“Welcome to the Shire!” he said as we all crammed into a small room and sat around a table. There we learned about the contemporary issues of the town and watched a presentation by the planning department. I learned that Cooktown was not even on the paved road grid until 2006, before which travelers would have to follow the Developmental Road, a dirt and gravel track that was frequently flooded and impassible for nearly half the year during the wet season. I learned how government grants have allowed them to rapidly build a community center and several subsidized and market rate condos, significantly expanding the infrastructure of this tiny town. I also learned how quickly the sun rises past the lone window, shrouded by fat venetian blinds and ends up high in the sky on a perfect afternoon stuck inside.
Mercifully, we broke for lunch and had turkey sandwiches in a park overlooking the Endeavour River estuary, near the exact spot where Captain James Cook landed in 1770, generations before the Uni was named for him. A replica of the good ship sat near the banks and was made of musical instruments like a floor piano for a deck and organ pipes for rafters. The lawn of the park extended down to the water and up the other way to the main street where it was separated by a fence made of poles and old nautical chains. This is where I discovered the addicting distraction of sensitive weeds.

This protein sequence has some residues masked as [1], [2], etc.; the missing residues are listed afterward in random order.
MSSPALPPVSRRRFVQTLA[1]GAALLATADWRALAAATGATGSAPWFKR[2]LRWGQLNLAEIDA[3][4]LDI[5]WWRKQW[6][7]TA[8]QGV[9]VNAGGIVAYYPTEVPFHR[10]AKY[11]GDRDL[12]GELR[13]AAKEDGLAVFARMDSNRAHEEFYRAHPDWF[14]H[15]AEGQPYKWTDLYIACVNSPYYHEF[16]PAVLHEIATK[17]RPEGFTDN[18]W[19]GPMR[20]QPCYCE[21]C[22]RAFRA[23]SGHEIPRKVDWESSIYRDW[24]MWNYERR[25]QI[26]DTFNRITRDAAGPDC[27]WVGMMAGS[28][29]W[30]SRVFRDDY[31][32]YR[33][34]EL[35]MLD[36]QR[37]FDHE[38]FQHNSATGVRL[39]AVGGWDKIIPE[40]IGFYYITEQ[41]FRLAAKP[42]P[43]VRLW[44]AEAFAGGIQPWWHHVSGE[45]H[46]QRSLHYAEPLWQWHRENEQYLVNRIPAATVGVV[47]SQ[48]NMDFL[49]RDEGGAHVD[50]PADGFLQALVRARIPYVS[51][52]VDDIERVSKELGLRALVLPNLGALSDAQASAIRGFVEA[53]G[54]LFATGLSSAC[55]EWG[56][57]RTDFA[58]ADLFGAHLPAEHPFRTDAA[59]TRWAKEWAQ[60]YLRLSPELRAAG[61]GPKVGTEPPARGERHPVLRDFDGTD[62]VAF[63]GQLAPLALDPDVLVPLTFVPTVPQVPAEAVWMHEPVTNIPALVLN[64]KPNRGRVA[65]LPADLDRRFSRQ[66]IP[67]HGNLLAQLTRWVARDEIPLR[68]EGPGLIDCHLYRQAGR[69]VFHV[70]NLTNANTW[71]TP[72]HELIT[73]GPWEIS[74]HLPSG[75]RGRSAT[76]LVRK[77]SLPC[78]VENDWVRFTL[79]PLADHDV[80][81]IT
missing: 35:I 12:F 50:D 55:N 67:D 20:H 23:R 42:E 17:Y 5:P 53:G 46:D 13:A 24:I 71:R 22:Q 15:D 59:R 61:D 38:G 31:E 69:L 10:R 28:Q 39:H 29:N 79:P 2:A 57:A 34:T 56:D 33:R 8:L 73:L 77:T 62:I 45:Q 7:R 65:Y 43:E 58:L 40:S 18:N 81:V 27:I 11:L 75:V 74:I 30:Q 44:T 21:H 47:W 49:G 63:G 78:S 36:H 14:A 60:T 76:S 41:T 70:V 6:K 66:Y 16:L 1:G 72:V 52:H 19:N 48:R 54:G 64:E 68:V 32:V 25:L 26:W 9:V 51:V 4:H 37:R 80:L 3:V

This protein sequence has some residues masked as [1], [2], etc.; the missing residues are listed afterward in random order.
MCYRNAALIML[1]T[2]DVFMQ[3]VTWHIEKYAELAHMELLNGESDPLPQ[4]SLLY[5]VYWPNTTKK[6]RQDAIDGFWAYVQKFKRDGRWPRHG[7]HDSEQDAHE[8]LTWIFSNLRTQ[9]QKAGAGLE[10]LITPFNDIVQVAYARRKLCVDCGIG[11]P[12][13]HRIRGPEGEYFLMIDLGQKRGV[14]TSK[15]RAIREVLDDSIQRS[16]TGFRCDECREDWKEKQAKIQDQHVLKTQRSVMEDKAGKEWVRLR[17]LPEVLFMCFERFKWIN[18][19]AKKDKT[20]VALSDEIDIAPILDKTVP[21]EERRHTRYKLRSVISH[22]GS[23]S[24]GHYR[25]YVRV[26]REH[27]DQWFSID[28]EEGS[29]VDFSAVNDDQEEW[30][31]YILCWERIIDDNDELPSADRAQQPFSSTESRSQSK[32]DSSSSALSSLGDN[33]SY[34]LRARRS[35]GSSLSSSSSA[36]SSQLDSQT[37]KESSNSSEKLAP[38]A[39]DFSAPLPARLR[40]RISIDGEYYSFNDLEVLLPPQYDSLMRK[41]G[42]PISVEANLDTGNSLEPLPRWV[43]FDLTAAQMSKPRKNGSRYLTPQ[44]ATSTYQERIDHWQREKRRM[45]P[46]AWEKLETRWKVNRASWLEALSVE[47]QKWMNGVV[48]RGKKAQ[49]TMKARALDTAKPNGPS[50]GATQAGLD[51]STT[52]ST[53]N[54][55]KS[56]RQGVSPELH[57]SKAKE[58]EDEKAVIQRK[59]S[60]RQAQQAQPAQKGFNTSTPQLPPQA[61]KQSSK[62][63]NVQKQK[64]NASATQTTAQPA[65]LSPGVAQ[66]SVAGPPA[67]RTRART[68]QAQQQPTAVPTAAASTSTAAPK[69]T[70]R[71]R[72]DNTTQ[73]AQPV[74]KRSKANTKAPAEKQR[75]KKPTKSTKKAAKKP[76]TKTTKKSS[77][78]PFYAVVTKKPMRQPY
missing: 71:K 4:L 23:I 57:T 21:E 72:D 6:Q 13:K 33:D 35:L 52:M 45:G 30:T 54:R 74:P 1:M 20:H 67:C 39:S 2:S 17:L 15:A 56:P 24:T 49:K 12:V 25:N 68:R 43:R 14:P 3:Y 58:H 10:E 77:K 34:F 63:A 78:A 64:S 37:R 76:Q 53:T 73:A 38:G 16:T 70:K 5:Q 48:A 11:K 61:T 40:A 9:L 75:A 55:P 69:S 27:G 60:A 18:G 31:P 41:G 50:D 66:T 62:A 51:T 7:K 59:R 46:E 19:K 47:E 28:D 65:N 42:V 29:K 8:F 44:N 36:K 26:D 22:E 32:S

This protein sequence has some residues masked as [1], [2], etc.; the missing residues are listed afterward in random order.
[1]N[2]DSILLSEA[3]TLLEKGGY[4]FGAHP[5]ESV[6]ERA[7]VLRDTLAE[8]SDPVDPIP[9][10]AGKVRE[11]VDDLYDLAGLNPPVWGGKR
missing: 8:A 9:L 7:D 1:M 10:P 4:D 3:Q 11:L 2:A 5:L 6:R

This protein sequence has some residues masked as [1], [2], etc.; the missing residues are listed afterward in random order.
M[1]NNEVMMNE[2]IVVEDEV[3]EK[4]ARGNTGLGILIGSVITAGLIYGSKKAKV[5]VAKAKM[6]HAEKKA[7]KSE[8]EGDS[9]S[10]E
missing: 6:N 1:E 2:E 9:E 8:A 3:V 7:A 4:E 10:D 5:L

After lunch, a couple of the Australian students were on the ground tapping the grass with their index fingers.
“Have you seen sensy weeds?” asked Ava to Team America.
She gently touched the top of a plant a few inches tall with rosemary-colored leaves that looked like a cross between a miniature fern and a mouse’s Christmas tree. As she did so, the feathery leaves recoiled and drooped like a time lapse of a flower in winter. After half a minute, it slowly sprung back to its original form.
“Well that’s fun” I said, and tried it, touching another one of the plants as lightly as I could. A similar reaction happened, so Asher then swept his forearm over a patch of them and watched them wither. We could do this over and over again without damaging the plant so it served as entertainment while we waited for Councilman Jefferson to give us a tour of the three-block town.
Charlotte Street is the main one, and one side is mostly restaurants and bars, in a style that blended scrapmetal Oceanic with tropical Victorian. Coconut palms grew like weeping willows on the other, hanging out over the water and guarding the shore. Notably, all the boats tied to the city docks were on grand scale, and the estuary was rather empty otherwise.
“It’s because of the salties” said Jefferson when asked why it’s a big craft only kind of area. “Some near six meters long slink around the mangrove there. They end up in the park every once in a while, the one where you had lunch. Kinda clears out the area for a bit. ”
A wall of trees plunged out of the estuary on the opposite bank, where the water faded to land, providing a comfy place for twenty foot crocodiles to hang out, and as such, the wrong place to paddle a tiny fishing boat.